# Why does the term $i\epsilon^{\alpha\mu\beta\nu}p_{\alpha}q_{\beta}$ vanish in the squared amplitude of the top decay?

I would like to calculate the squared of the amplitude of a top-decay $$t-> Wb$$. I know already the solution, but I can't get there: I get stuck with the Levi-Civita-Tensor on my way. Can you help me, please?

The amplitude is

$$M=\frac{g}{\sqrt{2}}\overline{u}(q)\gamma^{\mu}(\frac{1-\gamma^5}{2})u(p)\epsilon_{\mu}^*(k)$$

with q=Four-vector of bottom quark;
p=four-vector of top quark;
k=four-vector of W-boson

When I square it I get (mass of bottom quark neglected):

$$\frac{1}{2}\sum_{spins}|M|^2=\frac{g^2}{4}[\overline{u}(q)\gamma^{\mu}(\frac{1-\gamma^5}{2})u(p)\epsilon_{\mu}^*(k)][\overline{u}(q)\gamma^{\nu}(\frac{1-\gamma^5}{2})u(p)\epsilon_{\nu}^*(k)]^*$$

$$=\frac{g^2}{4}Tr[(p_{\alpha}\gamma^{\alpha}+m_t)\gamma^{\mu}(\frac{1-\gamma^5}{2})q_{\beta}\gamma^{\beta}\gamma^{\nu}(\frac{1-\gamma^5}{2})](-g_{\mu\nu}+\frac{k_{\mu}k_{\nu}}{m_W^2})$$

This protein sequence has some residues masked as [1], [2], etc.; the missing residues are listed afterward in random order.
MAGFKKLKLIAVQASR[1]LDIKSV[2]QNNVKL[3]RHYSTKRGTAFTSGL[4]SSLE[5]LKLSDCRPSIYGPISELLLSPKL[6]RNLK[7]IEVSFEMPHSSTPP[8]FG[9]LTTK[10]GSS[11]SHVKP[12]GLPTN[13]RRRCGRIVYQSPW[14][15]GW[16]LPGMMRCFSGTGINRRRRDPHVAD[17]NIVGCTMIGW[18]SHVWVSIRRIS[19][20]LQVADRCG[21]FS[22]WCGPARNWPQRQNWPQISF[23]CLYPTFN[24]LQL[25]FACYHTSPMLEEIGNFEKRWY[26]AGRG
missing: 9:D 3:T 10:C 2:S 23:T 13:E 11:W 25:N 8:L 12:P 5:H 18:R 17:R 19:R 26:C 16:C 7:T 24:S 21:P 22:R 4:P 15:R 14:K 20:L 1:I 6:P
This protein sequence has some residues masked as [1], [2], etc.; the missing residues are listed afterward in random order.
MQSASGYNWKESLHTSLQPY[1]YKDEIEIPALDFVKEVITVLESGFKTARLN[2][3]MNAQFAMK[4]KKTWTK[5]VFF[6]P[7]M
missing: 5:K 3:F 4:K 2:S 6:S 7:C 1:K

$$=\frac{g^2}{8}p_{\alpha}q_{\beta}Tr[\gamma^{\alpha}\gamma^{\mu}\gamma^{\beta}\gamma^{\nu}-\gamma^{\alpha}\gamma^{\mu}\gamma^{\beta}\gamma^{\nu}\gamma^5)(-g_{\mu\nu}+\frac{k_{\mu}k_{\nu}}{m_W^2})$$

$$=\frac{4g^2}{8}[p^{\mu}q^{\nu}+p^{\nu}q^{\mu}-(p \cdot q)g^{\mu\nu}+i\epsilon^{\alpha\mu\beta\nu}p_{\alpha}q_{\beta})(-g_{\mu\nu}+\frac{k_{\mu}k_{\nu}}{m_W^2})$$

Now the book says:

$$\frac{1}{2}\sum_{spins}|M|^2=\frac{4g^2}{8}[p^{\mu}q^{\nu}+p^{\nu}q^{\mu}-(p \cdot q)g^{\mu\nu})(-g_{\mu\nu}+\frac{k_{\mu}k_{\nu}}{m_W^2})$$

Why does the term $$i\epsilon^{\alpha\mu\beta\nu}p_{\alpha}q_{\beta}$$ vanish? I just can't find any answer.

In your expression, you have a term of the form $$I = \epsilon^{\alpha \mu \beta \nu} S_{\mu\nu}$$ where $$S_{\mu\nu} = - g_{\mu\nu} + k_\mu k_\nu / m_W^2$$ is a symmetric tensor. The contraction of an antisymmetric tensor with a symmetric one is always zero, because $$I = \epsilon^{\alpha \nu \beta \mu} S_{\nu\mu} = - \epsilon^{\alpha \mu \beta \nu} S_{\mu\nu} = - I$$ where in the first step we renamed the indices $$\mu \leftrightarrow \nu$$, and in the second step we used the symmetry and antisymmetry properties.